The third-place playoff of the 1997 ICC Trophy, as the World Cup qualifier was then known, in Malaysia saw Scotland beat Ireland by 51 runs on the Duckworth-Lewis method, which gave them a spot at the 1999 World Cup.
In the words of Rachel Hunter, “It won’t happen overnight, but it will happen.”
Bangladesh’s progression to its stunning demolition of South Africa at the World Cup has been slow with the odd pace forward followed by two backwards.
In the early days the progress appeared glacial and the country’s journey towards holding its own against the big boys often drew derision.
It is worth remembering that New Zealand played its maiden Test against England in 1930 and had to wait 26 years – at its 45th attempt – to savour victory for the first time.
That stilted start is now largely forgotten and the Black Caps are heralded as a highly competitive side – in many people’s eyes a strong chance to reach the World Cup semi-finals.
Bangladesh has won five of its last 15 Tests.
Amongst those results a 1-1 drawn series in Sri Lanka, a 2-0 home win against West Indies and a 20-run victory over Australia in Dhaka in August 2017.
In a country that bears the traditional sub-continental fervour for the sport it was always a safe bet that, given time, Bangladesh would prove its mettle.
A population of 160 million was also a plus.
Whilst its long form cricket is still very much a work in progress its best showing has come with the white ball.
Since the beginning of last year, Bangladesh has won 18 of 28 ODIs with wins against Sri Lanka, Pakistan, West Indies, Afghanistan, Zimbabwe and now South Africa.
The Bangladeshis arrived at the World Cup on the back of three consecutive and convincing wins over West Indies by margins of five, five and eight wickets.
But it was the taking down of the Proteas at The Oval over the weekend that is the apex of the country’s time in the international arena.
In 2011, South Africa humiliated Bangladesh in Dhaka – bowling them out for 78 and winning by 206 runs.
Eight years on, it was Bangladesh that did the bullying.
The side posted the county’s highest ODI score, finishing on 6-330.
Had the team possessed a pure middle order power hitter in the ilk of a Glenn Maxwell or Jos Buttler the score could have been north of 350.
The fact that such a score was compiled away from the sub-continent is a huge plus for a team that is still a questionable commodity on the road.
The innings started with a solid 60-run opening stand through the first 50 balls and was further consolidated by an outstanding 142-run third wicket partnership between Shakib Al Hasan (75 off 84) and Mushfiqur Rahim (78 off 80).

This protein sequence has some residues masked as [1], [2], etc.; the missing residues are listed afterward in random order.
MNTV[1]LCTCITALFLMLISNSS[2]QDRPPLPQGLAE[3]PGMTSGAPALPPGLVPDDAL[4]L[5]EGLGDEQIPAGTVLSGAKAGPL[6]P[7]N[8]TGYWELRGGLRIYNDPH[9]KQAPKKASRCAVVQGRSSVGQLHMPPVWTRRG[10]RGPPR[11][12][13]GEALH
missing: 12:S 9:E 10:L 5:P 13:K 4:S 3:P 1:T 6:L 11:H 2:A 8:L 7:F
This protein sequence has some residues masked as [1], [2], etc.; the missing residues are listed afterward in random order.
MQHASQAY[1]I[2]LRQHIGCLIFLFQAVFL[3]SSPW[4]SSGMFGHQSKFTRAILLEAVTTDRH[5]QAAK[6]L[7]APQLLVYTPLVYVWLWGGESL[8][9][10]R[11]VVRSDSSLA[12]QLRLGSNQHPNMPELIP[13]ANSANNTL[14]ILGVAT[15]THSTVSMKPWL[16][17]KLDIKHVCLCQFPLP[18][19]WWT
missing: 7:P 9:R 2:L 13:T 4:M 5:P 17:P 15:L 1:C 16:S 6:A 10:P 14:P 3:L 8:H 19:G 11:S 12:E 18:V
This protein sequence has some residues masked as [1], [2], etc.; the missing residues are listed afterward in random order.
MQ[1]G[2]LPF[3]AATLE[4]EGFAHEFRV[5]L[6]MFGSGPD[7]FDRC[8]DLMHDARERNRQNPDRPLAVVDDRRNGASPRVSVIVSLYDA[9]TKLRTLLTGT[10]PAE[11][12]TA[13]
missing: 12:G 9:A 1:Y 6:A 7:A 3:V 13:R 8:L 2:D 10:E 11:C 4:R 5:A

It was a stand that epitomised the current day confidence of the Bangladesh side.
Yes, the Proteas may have lost paceman Lungi Ngidi to a hamstring strain but the four overs he sent down before limping from the field haemorrhaged 34 runs.
Kagiso Rabada toiled away but his ten overs went unrewarded and he finished with 0-57.
In reply, South Africa was held to 8-309 and with it consigned to a second consecutive loss to kick off its campaign.
Al Hasan’s wicket allied to his performance with the bat gifted him the Player of the Match award.
He has been the heart and soul of this modern-day Bangladesh outfit.
For several years he has been ranked number one in the ICC ODI all-rounder standings.
If he played for one of the power nations his reputation would be far higher.
Five of the top-seven that Bangladesh fielded against the Proteas have career averages over 35, providing a depth that has previously been missing.
Importantly, the country is developing some talented young players who will form the backbone of the side over the next decade.
Six members of the team that took the field against South Africa were 26 or younger.
Fast bowler, Mustafizur Rahman, at 23, has already taken 86 ODI wickets at 22 while 21-year-old all-rounder Mehidy Hasan is an exciting talent.
To date, the Bangladesh board has sourced its coaches from beyond its borders.
Englishman Steve Rhodes is currently head coach and follows in the footsteps of fellow countryman Richard Pybus and the Australian trio of Dav Whatmore, Stuart Law and Jamie Siddons.
As the country continues to mature as an international competitor there will no doubt be former players who will ascend to senior coaching roles.
Bangladesh’s remaining opponents at this World Cup will have sat and up and taken notice of the win over South Africa.
How the team reacts to that additional pressure will provide a further window into where they currently sit on the journey to consistent performance.
Bangladesh (90 points) is currently ranked number seven in the ODI arena – ahead of West Indies (79), Sri Lanka (76) and Afghanistan (63).
It could leapfrog Pakistan, which sits just two points ahead, with further showings along the lines of those seen at The Oval the other day.
More power to them.